Tether Accused of Creating Fake Documents to Set up Bank Accounts in 2018, One Accessed by Terrorists
The report alleges that Tether and Bitfinex utilized fraudulent documents and shell companies to enter the worldwide banking system after their transactions were no longer processed by Wells Fargo in 2017.
Major cryptocurrency player Tether allegedly created fake documents and used shell companies to set up bank accounts in 2018, one of which was subsequently accessed by terrorists.
According to a report in the Wall Street Journal on Friday, Tether and Bitfinex – the exchange it is affiliated with – allegedly created fraudulent documents and opened accounts using different identities to gain access to the global banking system. Evidence cited in the report includes documents, emails and people with knowledge of the situation.
According to the WSJ report, Tether and Bitfinex resorted to using fraudulent documents and shell companies after their transactions were no longer processed by Wells Fargo in 2017. The report also stated that executives at Tether were concerned about being cut off from the global banking system, prompting them to create new accounts under false identities and using fabricated documents and shell companies.
The WSJ also reports that Tether established new bank accounts in Taiwan – using the identity of a company named Hylab Technology, as evidenced by reviewed documents – and in Turkey, using the name of Denix Royal Dis Ticaret Limited Sirketi. The latter account was later linked to an investigation by the US Department of Justice into terrorist financing. The DoJ's affidavit, filed in 2020, alleged that a terrorist group associated with Hamas called Izz ad-Din al-Qassam Brigades utilized the bank account opened by Tether to convert $80 million worth of cryptocurrency donations into cash.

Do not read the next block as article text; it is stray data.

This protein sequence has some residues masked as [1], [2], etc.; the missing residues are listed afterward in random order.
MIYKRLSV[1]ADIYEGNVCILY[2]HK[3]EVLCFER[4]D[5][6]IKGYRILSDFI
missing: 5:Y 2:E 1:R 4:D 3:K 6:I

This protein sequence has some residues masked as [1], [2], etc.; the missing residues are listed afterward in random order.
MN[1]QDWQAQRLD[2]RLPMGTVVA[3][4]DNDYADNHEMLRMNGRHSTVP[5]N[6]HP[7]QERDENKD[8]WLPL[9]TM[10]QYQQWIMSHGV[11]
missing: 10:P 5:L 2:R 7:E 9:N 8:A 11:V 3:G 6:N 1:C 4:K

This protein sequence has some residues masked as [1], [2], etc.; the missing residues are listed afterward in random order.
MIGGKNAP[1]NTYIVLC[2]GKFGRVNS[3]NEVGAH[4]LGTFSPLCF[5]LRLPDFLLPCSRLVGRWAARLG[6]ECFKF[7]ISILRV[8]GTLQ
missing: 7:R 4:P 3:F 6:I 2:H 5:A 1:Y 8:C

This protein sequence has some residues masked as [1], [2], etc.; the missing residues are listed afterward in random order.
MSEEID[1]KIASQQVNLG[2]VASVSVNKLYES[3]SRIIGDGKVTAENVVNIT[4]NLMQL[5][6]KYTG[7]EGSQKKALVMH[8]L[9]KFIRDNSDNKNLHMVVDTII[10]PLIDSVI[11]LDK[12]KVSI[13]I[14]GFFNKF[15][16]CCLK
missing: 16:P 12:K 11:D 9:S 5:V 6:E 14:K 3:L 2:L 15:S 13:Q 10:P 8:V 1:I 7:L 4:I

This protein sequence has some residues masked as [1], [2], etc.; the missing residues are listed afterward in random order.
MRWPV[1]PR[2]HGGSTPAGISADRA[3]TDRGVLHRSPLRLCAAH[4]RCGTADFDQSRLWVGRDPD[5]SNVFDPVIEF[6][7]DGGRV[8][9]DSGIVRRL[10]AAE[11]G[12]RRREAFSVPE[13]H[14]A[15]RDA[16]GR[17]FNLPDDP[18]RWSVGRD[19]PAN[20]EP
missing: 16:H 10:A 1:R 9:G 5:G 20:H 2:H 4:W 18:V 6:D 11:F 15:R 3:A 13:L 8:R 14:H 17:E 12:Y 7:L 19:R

"The Wall Street Journal's report about stale allegations from long ago is wholly inaccurate and misleading," Tether said in a statement. "Bitfinex and Tether are proud partners of global law enforcement, and routinely and voluntarily assist the United States Department of Justice and other law enforcement organizations across the world in preventing money laundering, terrorism, and other crimes by bad actors."